Instead of asking for a change in monetary policy, the petition could ask for other ways the President could help savers. There are many tax reforms that could help. I reviewed two of these in this 2010 post. Mitt Romney's plan is to "Eliminate taxes for taxpayers with AGI below $200,000 on interest, dividends, and capital gains." The problem with tax reform is that it has to go through Congress. So it may make more sense pushing tax reforms to our Congressional representatives.
Asking for the Return of the Pre-2008 Savings Bond Annual Purchase Limits
There is one change that the President could enact immediately and without Congressional consent. That change is to return to the pre-2008 annual purchase limit on savings bonds. The savings bond program is under the Treasury which is under the President. So the President should have the power to make this change. In addition, this change could look politically popular to seniors and even to his base since it would reverse a policy that started in the Bush administration.
The Treasury did increase the annual purchase limit of online savings bonds at the start of this year. However, this change essentially just kept the limit the same as last year since paper bonds can no longer be purchased at banks.
The Treasury never did provide a good explanation of why they cut the annual limits to such an extent in 2008. The Savings Bond Advisor shows how extreme this change was in this post:
From 1941 to 1947 the annual limit was $3,750 (over $35,000 a year after adjusting for inflation). From 1947 to 2007 the limit was $30,000 per series. The Treasury still has not explained why the limit is so much lower now than it has been historically
The downside of this change is that it's not going help us a lot. Being able to purchase $60K in I Bonds instead of $10K in I Bonds per year won't make up for the ultra low interest rates. Also, the I Bond hasn't been a great deal now that the fixed rate is zero. However, I Bonds are now a better deal than TIPS. This Savings Bond Advisor post has an interesting review of the Fed's new inflation target and its new 2014 rate pledge in how they impact I Bonds. He describes why this is favorable to I Bond investors:
I bond investors should do better than others in the near term because they are protected from inflation. And they'll continue to do better than new TIPS investors because the fixed rate on I bonds can't be negative.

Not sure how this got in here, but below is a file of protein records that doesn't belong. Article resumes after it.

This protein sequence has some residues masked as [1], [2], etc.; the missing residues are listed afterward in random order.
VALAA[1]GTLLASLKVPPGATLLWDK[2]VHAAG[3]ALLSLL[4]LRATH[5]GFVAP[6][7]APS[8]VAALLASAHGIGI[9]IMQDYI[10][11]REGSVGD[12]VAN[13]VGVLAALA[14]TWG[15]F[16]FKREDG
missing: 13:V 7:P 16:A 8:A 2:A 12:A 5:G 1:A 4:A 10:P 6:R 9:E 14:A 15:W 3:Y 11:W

The above reasons are why I think the return of the pre-2008 annual purchase limit is the best change to advocate in a petition. The petition can still mention that savers have been punished unfairly by this extreme monetary policy. It would say that we understand that direct control of monetary policy is outside the scope of the President's powers. Thus, we ask for this specific action that the President can take without Congress to help savers. It's a reasonable change that can show his support and concern for savers.
The main goal of the petition may not be something specific. It may be to just raise awareness of how savers are being punished. Savers in the UK started the organization called Save Our Savers for this purpose. Here is how they described their purpose:
Savers are fed up with being punished for their prudence while politicians bend over backwards to seek borrowers' votes - now a new action group aims to get a better deal for depositors and investors.
I first reviewed this group two years ago. The site continues to publish interesting policy commentary like The dangers of prolonged low interest rates.
Websites like Save Our Savers and online petitions may not be able to solve these issues, but they can raise awareness of how current policies are unfairly punishing savers. On the issue of the petition, leave a comment about what you think of an online petition in general. If you do like the idea of a petition, what should it ask for and who should it be directed to? If there is enough interest in a petition, I'll create a poll based on the comments to decide about the "who" and the "what" of the petition.